Contractor who bribed L.A. County officials sentenced to prison
An electrical contractor was handed a two-year federal prison sentence Monday for paying bribes to secure lucrative contracts from Los Angeles County for his wiring company.
Enrique Contreras, 40, was also ordered by U.S. District Judge R. Gary Klausner to serve three years’ supervised release following his time in prison and pay restitution of $821,366, the U.S. attorney’s office said.
The Newbury Park man admitted to bribing two county officials, and in an effort to conceal the bribes and lower the taxes on his Lancaster-based company, Tel-Pro, falsely claimed that some of the bribes, along with other personal expenses, were legitimate business expenses.
Contreras pleaded guilty in May 2019 to federal counts of paying bribes and signing a false tax return, and cooperated with the government. He deposited the restitution amount with the court clerk to satisfy the obligation before sentencing, prosecutors said.
Mohammad R. Tirmazi, 51, a former official with the county’s Internal Services Department, pleaded guilty to accepting bribes and signing a false tax return. The Upland man was sentenced last month to a year in federal prison for accepting nearly $300,000 in bribes from Contreras and then failing to report the income from those bribes and a side business on his federal tax returns.
In exchange for the bribes, Tirmazi approved orders requested by Contreras for, among other things, work that did not occur and materials that were not used on county projects. Tirmazi also admitted that he did not report, or force Contreras to correct, violations of the county’s Building and Safety Code or the National Electrical Code that Tirmazi uncovered during inspections of Tel-Pro’s work.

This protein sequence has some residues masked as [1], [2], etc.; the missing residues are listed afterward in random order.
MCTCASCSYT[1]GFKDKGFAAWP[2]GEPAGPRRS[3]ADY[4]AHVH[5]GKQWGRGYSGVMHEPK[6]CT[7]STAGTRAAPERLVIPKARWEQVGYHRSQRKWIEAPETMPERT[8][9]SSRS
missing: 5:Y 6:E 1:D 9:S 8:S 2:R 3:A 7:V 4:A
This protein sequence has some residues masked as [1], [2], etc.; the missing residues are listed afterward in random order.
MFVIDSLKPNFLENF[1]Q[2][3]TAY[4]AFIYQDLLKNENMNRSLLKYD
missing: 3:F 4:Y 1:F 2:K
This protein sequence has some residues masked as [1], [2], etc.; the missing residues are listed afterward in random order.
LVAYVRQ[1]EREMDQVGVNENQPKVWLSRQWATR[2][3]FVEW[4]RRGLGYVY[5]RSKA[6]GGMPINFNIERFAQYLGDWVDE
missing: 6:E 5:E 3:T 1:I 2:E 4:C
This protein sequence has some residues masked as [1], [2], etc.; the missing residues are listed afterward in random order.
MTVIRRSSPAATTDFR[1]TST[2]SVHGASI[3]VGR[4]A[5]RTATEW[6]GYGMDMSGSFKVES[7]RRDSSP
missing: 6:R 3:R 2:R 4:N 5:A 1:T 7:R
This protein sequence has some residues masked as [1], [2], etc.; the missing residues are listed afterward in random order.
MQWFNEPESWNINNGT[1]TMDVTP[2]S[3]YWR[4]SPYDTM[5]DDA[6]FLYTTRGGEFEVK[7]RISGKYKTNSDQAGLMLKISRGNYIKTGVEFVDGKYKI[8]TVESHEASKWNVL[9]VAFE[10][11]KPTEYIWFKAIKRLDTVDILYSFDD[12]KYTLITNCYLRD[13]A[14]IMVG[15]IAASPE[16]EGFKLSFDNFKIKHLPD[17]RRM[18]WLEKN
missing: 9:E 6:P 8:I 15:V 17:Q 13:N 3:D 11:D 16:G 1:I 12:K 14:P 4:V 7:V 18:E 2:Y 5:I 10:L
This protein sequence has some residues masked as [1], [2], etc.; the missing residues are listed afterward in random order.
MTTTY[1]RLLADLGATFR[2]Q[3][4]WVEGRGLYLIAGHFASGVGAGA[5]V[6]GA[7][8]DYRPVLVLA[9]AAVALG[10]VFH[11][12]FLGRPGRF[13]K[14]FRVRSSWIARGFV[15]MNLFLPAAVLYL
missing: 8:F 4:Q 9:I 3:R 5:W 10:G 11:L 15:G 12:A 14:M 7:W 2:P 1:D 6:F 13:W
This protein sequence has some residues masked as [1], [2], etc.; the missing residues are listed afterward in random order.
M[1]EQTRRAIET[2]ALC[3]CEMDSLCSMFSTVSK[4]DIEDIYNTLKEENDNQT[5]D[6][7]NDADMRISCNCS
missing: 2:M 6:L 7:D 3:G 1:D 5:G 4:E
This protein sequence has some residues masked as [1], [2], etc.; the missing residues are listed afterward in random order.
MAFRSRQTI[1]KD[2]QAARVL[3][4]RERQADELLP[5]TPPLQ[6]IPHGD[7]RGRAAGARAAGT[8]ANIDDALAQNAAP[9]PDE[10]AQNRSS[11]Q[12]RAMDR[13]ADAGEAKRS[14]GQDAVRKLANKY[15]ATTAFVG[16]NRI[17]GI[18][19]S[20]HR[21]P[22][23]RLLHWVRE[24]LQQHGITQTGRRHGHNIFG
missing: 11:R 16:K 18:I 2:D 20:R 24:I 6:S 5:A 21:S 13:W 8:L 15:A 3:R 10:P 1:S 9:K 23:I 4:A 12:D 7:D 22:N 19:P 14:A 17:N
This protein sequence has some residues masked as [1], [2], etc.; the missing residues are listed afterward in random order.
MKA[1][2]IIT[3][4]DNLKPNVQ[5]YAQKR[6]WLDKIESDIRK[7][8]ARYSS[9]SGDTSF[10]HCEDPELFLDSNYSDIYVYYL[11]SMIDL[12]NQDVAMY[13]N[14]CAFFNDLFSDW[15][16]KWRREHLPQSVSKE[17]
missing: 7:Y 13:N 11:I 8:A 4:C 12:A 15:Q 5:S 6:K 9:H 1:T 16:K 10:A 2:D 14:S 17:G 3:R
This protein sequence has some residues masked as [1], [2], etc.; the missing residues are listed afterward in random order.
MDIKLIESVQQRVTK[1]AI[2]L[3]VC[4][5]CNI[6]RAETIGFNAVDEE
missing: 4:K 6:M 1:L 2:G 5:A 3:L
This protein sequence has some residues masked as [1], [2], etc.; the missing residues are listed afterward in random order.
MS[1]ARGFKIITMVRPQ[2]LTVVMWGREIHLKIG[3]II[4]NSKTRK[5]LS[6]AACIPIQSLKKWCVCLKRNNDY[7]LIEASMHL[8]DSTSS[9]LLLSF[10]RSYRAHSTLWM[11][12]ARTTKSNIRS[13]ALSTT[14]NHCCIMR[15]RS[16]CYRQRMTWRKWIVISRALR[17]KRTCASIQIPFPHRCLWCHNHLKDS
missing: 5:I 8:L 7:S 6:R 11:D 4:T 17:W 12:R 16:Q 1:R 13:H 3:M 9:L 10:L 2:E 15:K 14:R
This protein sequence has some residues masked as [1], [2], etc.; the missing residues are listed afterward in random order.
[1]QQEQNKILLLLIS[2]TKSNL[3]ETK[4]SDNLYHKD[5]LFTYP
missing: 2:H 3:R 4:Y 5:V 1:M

Some of those violations related to asbestos removal and Tel-Pro’s failure to properly install cables. In his plea agreement, Tirmazi admitted that he generally considered Tel-Pro’s work to be shoddy, but he overlooked its poor work because of the bribes.
Contreras also admitted to bribing Thomas J. Shepos, 69, of Palmdale, a public official formerly employed by the county in the Real Estate Division. Shepos pleaded guilty to accepting bribes and is scheduled to be sentenced by Klausner in December.
From roughly 2013 to 2016, Contreras made cash payments to Shepos, totaling about $200,000 to $300,000, in exchange for Shepos providing non-public county information and helping the electrical contractor secure contracts, prosecutors said.
As part of his plea agreement, Shepos also agreed to cooperate with the federal investigation.
One of the people from whom Shepos alleged he received bribes was real estate developer Arman Gabaee, 58, of Beverly Hills. Gabaee was arrested and subsequently indicted on federal bribery charges in 2018. His trial is scheduled for November in downtown Los Angeles.
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